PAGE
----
This is not entirely true — at a certain level. We cannot propose the radical ontology of Bishop Berkeley and dismiss everything around us as unreal, or even propose the more widespread tenet of New Age thought that since everything is identical in essence, we should just get over our negative thoughts and feelings and make progress, whatever that means.

A fine line between subjectivity and objective suffering and misery ought to compel us to probe into this dichotomy of mind and everything else. The philosophical question as to why there is something rather than nothing resolves itself existentially into “Why this something rather than that something.” We aren’t going to hide in the notion that it’s all in the mind. As the Zen tale goes, a student was talking at length about how everything is the product of thought, everything is empty and without reality, etc. Suddenly, the master slapped the student’s shoulder loudly with a bamboo stick. “And I suppose that pain you are feeling is not real either?” he asked the student.

Suffering is surely the touchstone for the discussion of what is objective and subjective. Popular religion understands this existential dilemma but masks it by providing doctrine that “pre-absorbs” suffering, stifling the experience and dismissing it as a necessity of the human condition. If we suffer starvation or are dying of disease, we can still see the comfort of others contrasted to our plight and feel anguish at that contrast. How much more so if we perceive that our plight is in part due to conditions created by human contrivance. The first response is subjective. We sense the temporality of self. We sense the turning of the karmic wheel. But the second sense is objective, and in this sense we will have to work hard to realize what is the true cause.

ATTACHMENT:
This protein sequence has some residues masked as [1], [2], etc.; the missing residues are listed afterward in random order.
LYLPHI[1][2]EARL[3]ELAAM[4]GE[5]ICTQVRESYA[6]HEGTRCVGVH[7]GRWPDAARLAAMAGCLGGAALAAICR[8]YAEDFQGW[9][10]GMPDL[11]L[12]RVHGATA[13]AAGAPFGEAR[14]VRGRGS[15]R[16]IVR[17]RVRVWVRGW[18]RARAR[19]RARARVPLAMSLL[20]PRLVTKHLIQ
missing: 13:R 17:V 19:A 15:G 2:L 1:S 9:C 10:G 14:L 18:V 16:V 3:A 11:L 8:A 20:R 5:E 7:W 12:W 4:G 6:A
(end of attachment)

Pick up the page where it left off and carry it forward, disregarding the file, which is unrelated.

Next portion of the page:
If we have consciousness such that we can alter behavior, expectation, reflection, and action (versus animal consciousness), then we give lie to the notion that, after all, suffering has always existed and will always be with us.

When physical suffering becomes individualized in our minds, we see that it does no good to console the sufferer with nostrums of psychology or spiritual liberation. Put mildly, being in intense physical or psychological pain has the tendency to obliterate thought and reasoning, let alone equanimity.

Equanimity is a more realistic term for happiness. To achieve equanimity means foregoing action. We cannot act with forethought, and we cannot think with equanimity. We cannot have equanimity if we have desire, especially the desire to change external things, to change the things around us. This does not equate to amorality or apathy but rather points to the idea that we must first and foremost undertake the rigorous task of understanding the mind, of identifying where our assumptions, opinions and perceptions come from. Then we will be able to place suffering in perspective, let alone place the external world around us in perspective. For perspective, not thought, is what orders things around us, or, rather, what orders our minds so that the things around us take their places.

To understanding mind requires suspending thought, abiding in silence, long and deep silence from which will come the shuffling, the remix, the that-which-is-necessary-and-no-other.

That is how we can take up Krishnamurti’s challenge to understand how society and culture and the world around us is very real in the sense of pain and suffering, yet is contrivance and construed thought. Only then can we achieve equanimity and justify action.